‘Access of Light’ credit: Douglas Stratton Photography

Navigating the New Abnormal in the Asia Pacific- from Signals, Scans, to the Spaces in Between

By the Heads of Exploration, UNDP Asia Pacific Region

Observation and inference

New spaces to watch range from nascent geo-political positioning narratives, to the ways in which social safety nets are being digitalised, to education delivery. In our co-created Kumu Map, you will find a high-level synthesis of our session notes. We took elements from our internal meetings (our 8th one since kicking off in February) and mapped them across a radar plot with the following buckets: policy shifts, public sector capabilities, innovations, paradigm shifts, and cascading effects.

Click to see the high-level synthesis of our session notes. From the Pacific, to Timor Leste, to Vietnam and beyond, several snapshots are documented. Double click to see the notes in detail- https://bit.ly/RADARSCANKUMU

Provocations and sticky inquiry

Each time we meet we typically shift a little of our attention to what strikes us in terms of relevance or outliers. These conversations usually invite more questions to surface. Here are a few of the contradictions and provocations that we notice:

New normal vs. old — competing narratives and bias

While futurists may be having a field day painting possible scenarios, we can observe several different frames offered depending upon the sector, geo-political leaning or philosophical underpinnings of the ‘story teller’. Are we in the midst of a climate disaster or opportunity? As headlines suggest grand opportunities for a green recovery, we also note, for example, that China has since surpassed pre-COVID-19 emission levels, with regulation that has been rolled back in the past few months. Yet, as pointed out by Purnima Bajracharya of the Nepal A Lab, the extended lockdown has shown improved air quality particularly in Urban centers like Kathmandu.

Digital dividend vs. digital divide

The technology and social justice and development intersection is full of complexity. If you look (and double click on the notes) parked on our Kumu radar, you will see the powerful and dynamic role that accelerated experiments are having in terms of the digitalisation of safety nets, commerce, education and public services. In fact, the Regional Innovation Centre has been running a podcast series dedicated to capturing the raw learnings of public sector’s leveraging of technology. Yet all of this comes quickly, and often with an invisible cost that must be confronted at a later stage.

Politicization of the response and exacerbation of inequalities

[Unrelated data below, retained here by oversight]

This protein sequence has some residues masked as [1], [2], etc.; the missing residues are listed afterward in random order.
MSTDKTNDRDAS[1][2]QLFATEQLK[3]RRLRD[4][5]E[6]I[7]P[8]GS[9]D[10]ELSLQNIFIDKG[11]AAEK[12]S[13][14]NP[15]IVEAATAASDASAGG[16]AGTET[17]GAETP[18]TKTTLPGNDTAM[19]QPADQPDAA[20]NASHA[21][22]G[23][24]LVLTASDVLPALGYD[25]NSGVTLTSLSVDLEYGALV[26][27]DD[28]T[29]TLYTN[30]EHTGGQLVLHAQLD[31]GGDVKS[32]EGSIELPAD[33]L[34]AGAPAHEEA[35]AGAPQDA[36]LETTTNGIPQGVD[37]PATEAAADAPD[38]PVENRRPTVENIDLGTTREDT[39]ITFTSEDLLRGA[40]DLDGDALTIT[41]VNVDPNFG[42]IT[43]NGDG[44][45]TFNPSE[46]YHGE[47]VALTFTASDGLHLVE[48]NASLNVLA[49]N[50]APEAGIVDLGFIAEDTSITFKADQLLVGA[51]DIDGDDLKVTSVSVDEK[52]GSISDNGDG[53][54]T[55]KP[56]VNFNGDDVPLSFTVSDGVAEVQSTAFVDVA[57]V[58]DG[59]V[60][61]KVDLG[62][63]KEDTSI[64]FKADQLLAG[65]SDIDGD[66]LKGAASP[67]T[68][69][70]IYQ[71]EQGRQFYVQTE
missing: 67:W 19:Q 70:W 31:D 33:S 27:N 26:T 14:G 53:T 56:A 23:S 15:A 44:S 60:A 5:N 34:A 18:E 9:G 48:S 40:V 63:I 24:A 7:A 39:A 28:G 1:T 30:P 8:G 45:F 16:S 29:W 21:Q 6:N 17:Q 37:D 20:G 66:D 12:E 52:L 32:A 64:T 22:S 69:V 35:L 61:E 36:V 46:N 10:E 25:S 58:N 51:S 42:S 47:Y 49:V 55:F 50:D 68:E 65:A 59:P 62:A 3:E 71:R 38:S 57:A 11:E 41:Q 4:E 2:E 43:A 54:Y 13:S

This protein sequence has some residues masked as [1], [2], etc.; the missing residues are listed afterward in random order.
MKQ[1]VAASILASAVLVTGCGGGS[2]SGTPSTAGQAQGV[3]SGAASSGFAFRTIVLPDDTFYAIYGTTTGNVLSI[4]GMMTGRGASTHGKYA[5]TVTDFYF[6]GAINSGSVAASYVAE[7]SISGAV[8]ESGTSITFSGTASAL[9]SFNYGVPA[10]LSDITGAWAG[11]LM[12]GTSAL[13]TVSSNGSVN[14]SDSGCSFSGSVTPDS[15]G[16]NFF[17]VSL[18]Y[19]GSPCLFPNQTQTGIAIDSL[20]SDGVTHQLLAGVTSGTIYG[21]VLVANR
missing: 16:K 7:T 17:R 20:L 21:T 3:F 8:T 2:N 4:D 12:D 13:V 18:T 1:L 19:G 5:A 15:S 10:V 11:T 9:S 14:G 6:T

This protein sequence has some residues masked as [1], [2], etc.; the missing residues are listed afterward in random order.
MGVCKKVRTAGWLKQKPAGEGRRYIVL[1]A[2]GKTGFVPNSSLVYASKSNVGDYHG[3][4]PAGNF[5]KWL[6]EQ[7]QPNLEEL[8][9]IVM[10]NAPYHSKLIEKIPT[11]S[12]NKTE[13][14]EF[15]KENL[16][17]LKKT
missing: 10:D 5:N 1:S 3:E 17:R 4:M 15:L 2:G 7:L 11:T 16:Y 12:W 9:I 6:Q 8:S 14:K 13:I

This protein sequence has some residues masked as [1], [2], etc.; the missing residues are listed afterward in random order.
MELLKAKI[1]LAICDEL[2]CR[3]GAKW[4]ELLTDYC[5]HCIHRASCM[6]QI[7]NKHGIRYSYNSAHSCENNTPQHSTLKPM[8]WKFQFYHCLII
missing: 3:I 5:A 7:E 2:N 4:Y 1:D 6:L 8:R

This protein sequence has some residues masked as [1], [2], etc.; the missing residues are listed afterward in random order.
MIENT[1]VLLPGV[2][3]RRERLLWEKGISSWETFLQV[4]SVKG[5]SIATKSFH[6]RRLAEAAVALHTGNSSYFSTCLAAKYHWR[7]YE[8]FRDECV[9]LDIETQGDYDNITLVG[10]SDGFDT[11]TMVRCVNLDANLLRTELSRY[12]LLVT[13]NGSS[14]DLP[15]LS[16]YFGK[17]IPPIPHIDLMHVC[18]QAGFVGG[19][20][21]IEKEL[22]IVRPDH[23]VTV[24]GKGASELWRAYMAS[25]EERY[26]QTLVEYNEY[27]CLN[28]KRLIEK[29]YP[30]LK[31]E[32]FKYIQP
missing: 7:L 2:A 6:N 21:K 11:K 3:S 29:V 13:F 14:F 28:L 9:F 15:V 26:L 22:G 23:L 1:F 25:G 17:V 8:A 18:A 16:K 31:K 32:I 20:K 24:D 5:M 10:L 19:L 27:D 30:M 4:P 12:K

Several of us noted that in our region, on a positive note, many countries are seeing a decline in the number of new cases, and now several governments are working towards the post-COVID-19 phase by relaxing lockdowns to stimulate the economy and get ‘back to normal’. Yet, it is also a time of emergency politics and maneuvering- where decision making is done to win votes or protect the status quo. On a tangential note, there is then the exacerbation of inequalities- fault lines are visibly emergent (globally, yet certainly in Asia) in terms of gender, race, economic, migrant and educational disparities.

FYI — our (imperfect) process notes

Over the past several months our team has met bi-monthly to exchange- we usually start with digital mapping on MURAL in advance of our calls. When we first started we followed the STEEP frame- mapping weak signals along social, technological, economic, environment and political frames. Over time we have evolved depending on what seems ripe for a deep dive. For our last session, for example, we also took a closer look at the policy and responses emerging in regards to MSMEs, Supply Chains, Migration, Jobs/Employment, Healthcare, Digitalization/e-gov transitions across the region. The objective is to download intel, among the many Accelerator Labs in the Asia Pacific Region, in real time, yet with the purpose of providing information that may support strategic decision making for post pandemic policy and programmes. Building on Policy Lab’s futures thinking framework, most of our sessions are dedicated with Trends, Signals and Drivers, with the intent to help our teams cast future scenarios in tandem with anticipated UNDP interventions.

Policy Lab’s futures thinking framework, adapted from Anna Roumiansteva’s model, The Fourth Way: Design Thinking Meets Futures Thinking. Source here
Our ‘team of teams’ meets virtually every other week- we capture various signals with different frames across the region. In our latest board we took stock of policy emerging and COVID response trends.

How to Build Back Better?

Policymakers, Intermediaries and the Citizen Sector are accountable to work together. The COVID-19 outbreak is changing each and every aspect of our lives- and in the past few months we are noting the ‘evidence’ that rises to the surface, or “reactions” to the pandemic. As Ash Buchanan, rightly points out in his post How holding space transforms our ability to respond:

“In this moment of great uncertainty, many of our leaders and space holders are facing complexities they have never had to face before. This includes parents holding space at home, organisers of community and interest groups, and leaders holding space at a school, organisation or national level. So, in the face of great uncertainty, how can we as leaders and space holders, host this complexity and activate our ability to respond.”

source: Ash Buchanan, The Benefit Mindset

In the Asia-Pacific region, we are interpreting the renewed mandate for innovation as an opportunity to reframe: follow us and contribute as we explore